Why eating less and exercising more can actually hinder your weight loss

Thanks to Gary Taubes for this excellent illustration.

Let’s say I’m inviting you to a special dinner at my house tomorrow night, with tons of great foods you’ll really want to try, and I tell you to bring your very best appetite with you so you can eat as much as possible.

What might you do to make sure you’re not too full?

  • Eat less at every meal during the day
  • Go to the gym and have a really tough workout to whet your appetite
  • Maybe even skip the meal before

Been there, done that.  It increases your ability to consume more at the big meal.

But you know what?  These are the same step lots of us are taking to lose (or keep from gaining) weight!  Our carefully constructed food and exercise play may actually be heightening our appetite.  Helping us get hungrier and hungrier.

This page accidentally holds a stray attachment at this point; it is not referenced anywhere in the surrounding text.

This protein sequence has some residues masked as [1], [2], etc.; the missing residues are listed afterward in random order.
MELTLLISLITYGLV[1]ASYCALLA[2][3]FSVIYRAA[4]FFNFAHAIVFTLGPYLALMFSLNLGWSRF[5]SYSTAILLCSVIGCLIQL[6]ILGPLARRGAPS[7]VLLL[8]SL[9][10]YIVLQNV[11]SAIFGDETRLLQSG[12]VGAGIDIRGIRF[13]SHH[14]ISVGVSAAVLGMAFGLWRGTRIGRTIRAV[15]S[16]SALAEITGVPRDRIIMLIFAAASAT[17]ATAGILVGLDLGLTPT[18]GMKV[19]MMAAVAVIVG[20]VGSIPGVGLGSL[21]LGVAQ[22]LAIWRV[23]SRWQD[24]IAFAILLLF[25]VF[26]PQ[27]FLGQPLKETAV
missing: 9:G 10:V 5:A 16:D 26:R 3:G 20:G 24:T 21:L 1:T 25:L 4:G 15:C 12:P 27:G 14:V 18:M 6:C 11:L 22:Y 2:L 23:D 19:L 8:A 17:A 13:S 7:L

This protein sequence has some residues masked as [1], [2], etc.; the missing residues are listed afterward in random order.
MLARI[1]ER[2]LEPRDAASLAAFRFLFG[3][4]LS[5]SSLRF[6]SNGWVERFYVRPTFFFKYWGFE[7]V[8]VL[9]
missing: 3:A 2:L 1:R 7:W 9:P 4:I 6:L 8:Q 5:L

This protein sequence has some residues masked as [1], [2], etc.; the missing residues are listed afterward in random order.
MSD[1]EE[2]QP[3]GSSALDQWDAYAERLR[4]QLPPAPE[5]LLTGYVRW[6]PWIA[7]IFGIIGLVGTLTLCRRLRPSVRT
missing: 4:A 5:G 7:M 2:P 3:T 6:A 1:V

It’s part of why most people’s weight loss efforts fall over within the first 6 weeks — we get so hungry trying to limit our intake and maximize our output.

Here are some real world helpful ways to avoid this trap.

  1. Don’t eat incredibly below your daily intake requirement
  2. Don’t use exercise as anything except what it’s for; moving some today so you can move some more tomorrow.
  3. Look at what you eat, not just its caloric content.  Eat mostly foods that cause the biggest decrease in your feeling of hunger — proteins, vegetable carbs and even some fat.
  4. Eat often enough that you’re not really very interested in eating more.
  5. Don’t medicate with food. Do something positive instead.
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